Kayany and other NGOs working to educate children are not official partners with UNICEF, al-Janabi said, "but their work protects children, which makes them our partners in ensuring the children are protected with the education, albeit informal, they provide to them".

Putting students on track to succeed

Any initiative in the Bekaa Valley aimed at educating Syrian students "serves their future and puts them on the right track", said Rihana Itani, education co-ordinator for Sawa for Development and Aid, a Bekaa-based NGO that runs three schools serving 500 Syrian students.

In providing special education centres where Syrian students can receive informal or accelerated education programmes, NGOs help to qualify students for admission to formal schools and develop their learning abilities and discipline, as well as provide them with the psychological support they need, she said.

Syrian students "are in need of various types of educational programmes, especially those who were out of school for many years and never enrolled in any of the available informal or accelerated education programmes", she told Al-Mashareq.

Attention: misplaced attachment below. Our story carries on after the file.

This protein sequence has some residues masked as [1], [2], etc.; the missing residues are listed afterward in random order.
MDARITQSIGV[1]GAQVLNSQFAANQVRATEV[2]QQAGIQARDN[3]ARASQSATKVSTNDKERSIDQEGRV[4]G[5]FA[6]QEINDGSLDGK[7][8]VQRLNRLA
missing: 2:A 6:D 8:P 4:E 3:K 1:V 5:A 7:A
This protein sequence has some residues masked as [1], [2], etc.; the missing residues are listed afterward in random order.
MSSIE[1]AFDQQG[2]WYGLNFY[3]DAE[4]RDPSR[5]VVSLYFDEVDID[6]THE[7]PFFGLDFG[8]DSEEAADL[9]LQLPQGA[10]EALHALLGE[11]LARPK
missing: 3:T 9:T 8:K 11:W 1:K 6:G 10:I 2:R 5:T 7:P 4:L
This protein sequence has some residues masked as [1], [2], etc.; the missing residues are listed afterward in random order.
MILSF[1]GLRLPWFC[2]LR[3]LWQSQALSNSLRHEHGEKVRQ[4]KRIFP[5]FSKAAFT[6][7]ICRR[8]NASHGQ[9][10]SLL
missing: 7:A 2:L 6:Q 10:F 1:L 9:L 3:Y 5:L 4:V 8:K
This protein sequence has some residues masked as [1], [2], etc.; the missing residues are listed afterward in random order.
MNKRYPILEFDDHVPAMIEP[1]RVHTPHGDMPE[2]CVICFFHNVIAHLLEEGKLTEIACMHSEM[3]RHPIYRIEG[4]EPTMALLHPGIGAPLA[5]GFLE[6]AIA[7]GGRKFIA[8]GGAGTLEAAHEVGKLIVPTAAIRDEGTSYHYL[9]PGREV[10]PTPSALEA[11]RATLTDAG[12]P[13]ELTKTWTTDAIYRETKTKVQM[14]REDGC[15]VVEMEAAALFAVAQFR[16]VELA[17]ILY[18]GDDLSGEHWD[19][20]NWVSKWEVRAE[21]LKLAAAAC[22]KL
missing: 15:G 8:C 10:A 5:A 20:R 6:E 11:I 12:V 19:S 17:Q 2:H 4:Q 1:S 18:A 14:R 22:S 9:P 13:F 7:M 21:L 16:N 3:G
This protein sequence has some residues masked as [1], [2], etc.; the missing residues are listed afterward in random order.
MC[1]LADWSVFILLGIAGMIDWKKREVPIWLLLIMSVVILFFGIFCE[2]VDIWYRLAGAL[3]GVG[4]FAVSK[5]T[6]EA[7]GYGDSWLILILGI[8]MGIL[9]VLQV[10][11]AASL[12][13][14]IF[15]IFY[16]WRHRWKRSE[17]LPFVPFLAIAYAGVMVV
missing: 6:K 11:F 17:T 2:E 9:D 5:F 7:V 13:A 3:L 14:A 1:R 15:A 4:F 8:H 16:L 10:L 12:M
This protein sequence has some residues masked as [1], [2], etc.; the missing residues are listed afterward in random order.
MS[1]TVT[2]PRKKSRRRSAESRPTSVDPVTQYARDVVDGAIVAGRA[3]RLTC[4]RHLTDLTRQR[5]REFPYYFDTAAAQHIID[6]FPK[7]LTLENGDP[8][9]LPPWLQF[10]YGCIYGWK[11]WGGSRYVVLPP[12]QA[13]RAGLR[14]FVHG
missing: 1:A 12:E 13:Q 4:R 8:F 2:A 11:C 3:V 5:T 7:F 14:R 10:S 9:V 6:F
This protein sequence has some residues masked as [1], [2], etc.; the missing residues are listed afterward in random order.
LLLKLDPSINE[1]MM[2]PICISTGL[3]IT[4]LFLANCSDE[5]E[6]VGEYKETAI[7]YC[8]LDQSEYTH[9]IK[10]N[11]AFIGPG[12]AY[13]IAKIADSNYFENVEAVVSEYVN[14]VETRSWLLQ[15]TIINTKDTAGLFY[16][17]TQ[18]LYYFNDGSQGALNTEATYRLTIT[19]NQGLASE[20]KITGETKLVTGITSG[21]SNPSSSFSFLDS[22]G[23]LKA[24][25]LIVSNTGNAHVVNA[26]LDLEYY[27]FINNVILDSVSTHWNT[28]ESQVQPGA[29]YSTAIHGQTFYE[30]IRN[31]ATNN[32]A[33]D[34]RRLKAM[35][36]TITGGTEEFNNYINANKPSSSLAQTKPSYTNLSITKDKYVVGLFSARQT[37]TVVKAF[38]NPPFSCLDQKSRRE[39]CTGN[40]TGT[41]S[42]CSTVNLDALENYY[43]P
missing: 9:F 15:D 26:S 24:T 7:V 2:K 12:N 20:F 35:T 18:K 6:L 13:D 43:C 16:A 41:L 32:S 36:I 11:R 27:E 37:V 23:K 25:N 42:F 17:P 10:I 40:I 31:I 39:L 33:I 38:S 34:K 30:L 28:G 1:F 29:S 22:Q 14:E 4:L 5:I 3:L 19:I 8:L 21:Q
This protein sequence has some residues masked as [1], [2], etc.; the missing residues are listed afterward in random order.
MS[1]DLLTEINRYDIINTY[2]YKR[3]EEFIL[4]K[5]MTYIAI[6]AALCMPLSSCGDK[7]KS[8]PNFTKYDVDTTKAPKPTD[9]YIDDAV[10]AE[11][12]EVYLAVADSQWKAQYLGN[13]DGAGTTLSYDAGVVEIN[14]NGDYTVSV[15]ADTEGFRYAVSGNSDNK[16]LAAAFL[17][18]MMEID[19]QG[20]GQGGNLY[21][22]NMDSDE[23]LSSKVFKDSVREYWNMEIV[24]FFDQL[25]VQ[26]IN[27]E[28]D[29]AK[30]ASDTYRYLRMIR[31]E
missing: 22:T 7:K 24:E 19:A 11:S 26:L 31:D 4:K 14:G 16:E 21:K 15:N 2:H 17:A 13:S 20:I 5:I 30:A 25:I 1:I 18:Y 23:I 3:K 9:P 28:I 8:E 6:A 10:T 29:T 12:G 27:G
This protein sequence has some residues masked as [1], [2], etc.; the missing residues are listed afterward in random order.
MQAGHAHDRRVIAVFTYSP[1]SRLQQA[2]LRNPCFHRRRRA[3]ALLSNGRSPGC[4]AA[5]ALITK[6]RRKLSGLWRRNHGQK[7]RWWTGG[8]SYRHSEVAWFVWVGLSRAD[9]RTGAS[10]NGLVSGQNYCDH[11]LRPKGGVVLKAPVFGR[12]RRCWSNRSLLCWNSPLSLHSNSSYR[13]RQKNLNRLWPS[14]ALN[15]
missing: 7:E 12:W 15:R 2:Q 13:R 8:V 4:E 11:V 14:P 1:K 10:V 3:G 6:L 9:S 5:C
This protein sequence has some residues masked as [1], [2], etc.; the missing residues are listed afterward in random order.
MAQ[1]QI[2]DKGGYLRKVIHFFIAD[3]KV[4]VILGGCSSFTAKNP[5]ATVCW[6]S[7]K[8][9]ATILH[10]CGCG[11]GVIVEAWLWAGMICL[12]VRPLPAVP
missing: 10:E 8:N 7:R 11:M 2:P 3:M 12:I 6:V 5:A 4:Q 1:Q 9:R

"All education-related initiatives are good, but what is even more important is for students to later enroll in public schools to receive their official diplomas," Itani said.

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Salam Do you need English, Biology or chemistry teachers؟


In short, shut down this school because our children have learned nothing in three years. Save the fees for others. Let others who are competent handle it.


Please send the number of of the principal of Kayani school in Barelias.


Please arrange for pickups for children to school. The previous ones weren’t abiding by … please pay attention to this and thanks for your efforts.


How? I'd like to enroll.


Thank you for your efforts. There is one remark I want to make. The bus doesn't commit to take children from their homes. The kids stand for a while on the street waiting and sometimes he doesn't show up. Please pay attention to this issue at Kyani school in Mekseeh town in Bekaa. Thanks a lot!


Hello. Can my wife, who is a teacher, have a vacancy with you for the primary stage?


I have two children. Can they join this school? They are aged 8 and 13. I live at the 001 Camp. [Gibberish]


Is there a school in al-Harmal or al-Qasr?


We thank the efforts of all those who help rescue Syria's children from ignorance.